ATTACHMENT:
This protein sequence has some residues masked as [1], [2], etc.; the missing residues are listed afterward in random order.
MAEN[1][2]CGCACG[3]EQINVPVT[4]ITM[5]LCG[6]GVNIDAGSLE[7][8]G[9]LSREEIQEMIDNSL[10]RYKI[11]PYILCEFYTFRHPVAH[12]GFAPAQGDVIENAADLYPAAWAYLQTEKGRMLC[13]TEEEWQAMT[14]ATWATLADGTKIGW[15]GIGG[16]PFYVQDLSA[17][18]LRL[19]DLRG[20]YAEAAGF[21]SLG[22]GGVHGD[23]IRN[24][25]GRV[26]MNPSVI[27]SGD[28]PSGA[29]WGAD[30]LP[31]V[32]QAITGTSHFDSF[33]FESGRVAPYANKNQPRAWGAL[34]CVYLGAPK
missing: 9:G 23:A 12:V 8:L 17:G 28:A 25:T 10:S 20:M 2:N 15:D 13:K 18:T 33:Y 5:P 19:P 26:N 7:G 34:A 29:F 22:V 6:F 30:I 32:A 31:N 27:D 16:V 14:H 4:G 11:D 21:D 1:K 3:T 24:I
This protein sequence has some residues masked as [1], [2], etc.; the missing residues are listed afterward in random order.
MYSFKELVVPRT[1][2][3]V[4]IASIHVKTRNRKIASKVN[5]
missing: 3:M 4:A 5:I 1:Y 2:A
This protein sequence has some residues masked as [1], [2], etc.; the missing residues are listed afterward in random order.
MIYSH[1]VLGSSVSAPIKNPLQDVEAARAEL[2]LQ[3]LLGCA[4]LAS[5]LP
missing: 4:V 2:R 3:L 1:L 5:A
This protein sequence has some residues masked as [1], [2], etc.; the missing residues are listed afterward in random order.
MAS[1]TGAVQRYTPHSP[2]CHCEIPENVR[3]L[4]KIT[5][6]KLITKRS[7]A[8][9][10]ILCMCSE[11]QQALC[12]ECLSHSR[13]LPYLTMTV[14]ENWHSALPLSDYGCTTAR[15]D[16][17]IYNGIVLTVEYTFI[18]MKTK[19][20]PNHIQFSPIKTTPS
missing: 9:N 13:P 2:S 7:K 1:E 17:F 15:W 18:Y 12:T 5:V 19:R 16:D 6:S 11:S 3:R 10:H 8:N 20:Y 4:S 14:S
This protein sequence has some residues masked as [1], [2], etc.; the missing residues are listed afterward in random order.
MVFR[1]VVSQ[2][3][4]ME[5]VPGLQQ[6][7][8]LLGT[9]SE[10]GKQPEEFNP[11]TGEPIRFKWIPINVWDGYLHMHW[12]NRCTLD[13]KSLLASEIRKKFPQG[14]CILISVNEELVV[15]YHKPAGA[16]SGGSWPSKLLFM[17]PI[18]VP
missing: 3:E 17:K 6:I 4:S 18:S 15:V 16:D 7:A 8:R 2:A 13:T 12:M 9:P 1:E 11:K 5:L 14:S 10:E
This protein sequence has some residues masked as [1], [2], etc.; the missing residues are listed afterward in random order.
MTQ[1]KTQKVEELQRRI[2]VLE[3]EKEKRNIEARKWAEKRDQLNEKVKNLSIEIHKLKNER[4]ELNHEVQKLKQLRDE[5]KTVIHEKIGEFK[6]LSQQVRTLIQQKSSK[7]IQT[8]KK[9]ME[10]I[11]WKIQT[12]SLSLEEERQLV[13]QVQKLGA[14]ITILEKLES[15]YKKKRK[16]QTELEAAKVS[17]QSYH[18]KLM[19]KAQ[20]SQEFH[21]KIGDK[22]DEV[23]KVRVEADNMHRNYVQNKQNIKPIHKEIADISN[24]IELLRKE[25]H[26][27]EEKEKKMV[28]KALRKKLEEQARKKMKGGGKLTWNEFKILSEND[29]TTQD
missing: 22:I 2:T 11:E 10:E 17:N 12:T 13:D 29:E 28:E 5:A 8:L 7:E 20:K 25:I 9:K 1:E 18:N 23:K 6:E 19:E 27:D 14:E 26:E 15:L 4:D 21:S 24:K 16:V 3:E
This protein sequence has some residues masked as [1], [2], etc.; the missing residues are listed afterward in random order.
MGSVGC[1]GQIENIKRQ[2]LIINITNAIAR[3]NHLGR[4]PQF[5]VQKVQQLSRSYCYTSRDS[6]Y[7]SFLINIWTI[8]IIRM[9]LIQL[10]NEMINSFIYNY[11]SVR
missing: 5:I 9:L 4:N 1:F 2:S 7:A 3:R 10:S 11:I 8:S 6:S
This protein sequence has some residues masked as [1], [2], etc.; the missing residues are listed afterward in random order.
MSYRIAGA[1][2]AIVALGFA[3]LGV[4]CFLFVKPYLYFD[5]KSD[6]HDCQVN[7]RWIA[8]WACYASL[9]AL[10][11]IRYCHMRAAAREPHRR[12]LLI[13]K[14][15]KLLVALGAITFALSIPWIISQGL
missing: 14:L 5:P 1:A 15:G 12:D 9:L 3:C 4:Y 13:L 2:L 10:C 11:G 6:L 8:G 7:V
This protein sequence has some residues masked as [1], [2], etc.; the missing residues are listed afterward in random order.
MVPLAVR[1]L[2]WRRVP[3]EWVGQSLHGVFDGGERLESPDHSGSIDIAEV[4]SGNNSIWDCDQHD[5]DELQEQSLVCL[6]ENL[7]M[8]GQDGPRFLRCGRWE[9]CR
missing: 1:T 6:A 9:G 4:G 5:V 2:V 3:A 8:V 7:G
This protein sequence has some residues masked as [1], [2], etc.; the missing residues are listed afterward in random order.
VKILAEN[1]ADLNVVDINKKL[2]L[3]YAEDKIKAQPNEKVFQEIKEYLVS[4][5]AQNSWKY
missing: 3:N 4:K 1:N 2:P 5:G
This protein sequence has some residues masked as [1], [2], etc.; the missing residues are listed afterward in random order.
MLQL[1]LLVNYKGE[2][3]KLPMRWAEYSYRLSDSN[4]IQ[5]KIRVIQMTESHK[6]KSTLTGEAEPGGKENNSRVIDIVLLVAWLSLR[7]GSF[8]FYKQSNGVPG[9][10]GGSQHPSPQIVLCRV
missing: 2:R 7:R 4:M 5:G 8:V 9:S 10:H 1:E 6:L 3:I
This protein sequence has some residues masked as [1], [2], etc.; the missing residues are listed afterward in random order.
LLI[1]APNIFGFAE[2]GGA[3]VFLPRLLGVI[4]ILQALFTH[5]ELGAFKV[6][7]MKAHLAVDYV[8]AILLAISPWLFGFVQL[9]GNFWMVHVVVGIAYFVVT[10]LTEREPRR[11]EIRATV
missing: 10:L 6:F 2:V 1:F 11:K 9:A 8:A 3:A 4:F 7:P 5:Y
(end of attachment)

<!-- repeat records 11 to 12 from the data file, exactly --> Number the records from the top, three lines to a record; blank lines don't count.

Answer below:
This protein sequence has some residues masked as [1], [2], etc.; the missing residues are listed afterward in random order.
MLQL[1]LLVNYKGE[2][3]KLPMRWAEYSYRLSDSN[4]IQ[5]KIRVIQMTESHK[6]KSTLTGEAEPGGKENNSRVIDIVLLVAWLSLR[7]GSF[8]FYKQSNGVPG[9][10]GGSQHPSPQIVLCRV
missing: 2:R 7:R 4:M 5:G 8:V 9:S 10:H 1:E 6:L 3:I
This protein sequence has some residues masked as [1], [2], etc.; the missing residues are listed afterward in random order.
LLI[1]APNIFGFAE[2]GGA[3]VFLPRLLGVI[4]ILQALFTH[5]ELGAFKV[6][7]MKAHLAVDYV[8]AILLAISPWLFGFVQL[9]GNFWMVHVVVGIAYFVVT[10]LTEREPRR[11]EIRATV
missing: 10:L 6:F 2:V 1:F 11:K 9:A 8:A 3:A 4:F 7:P 5:Y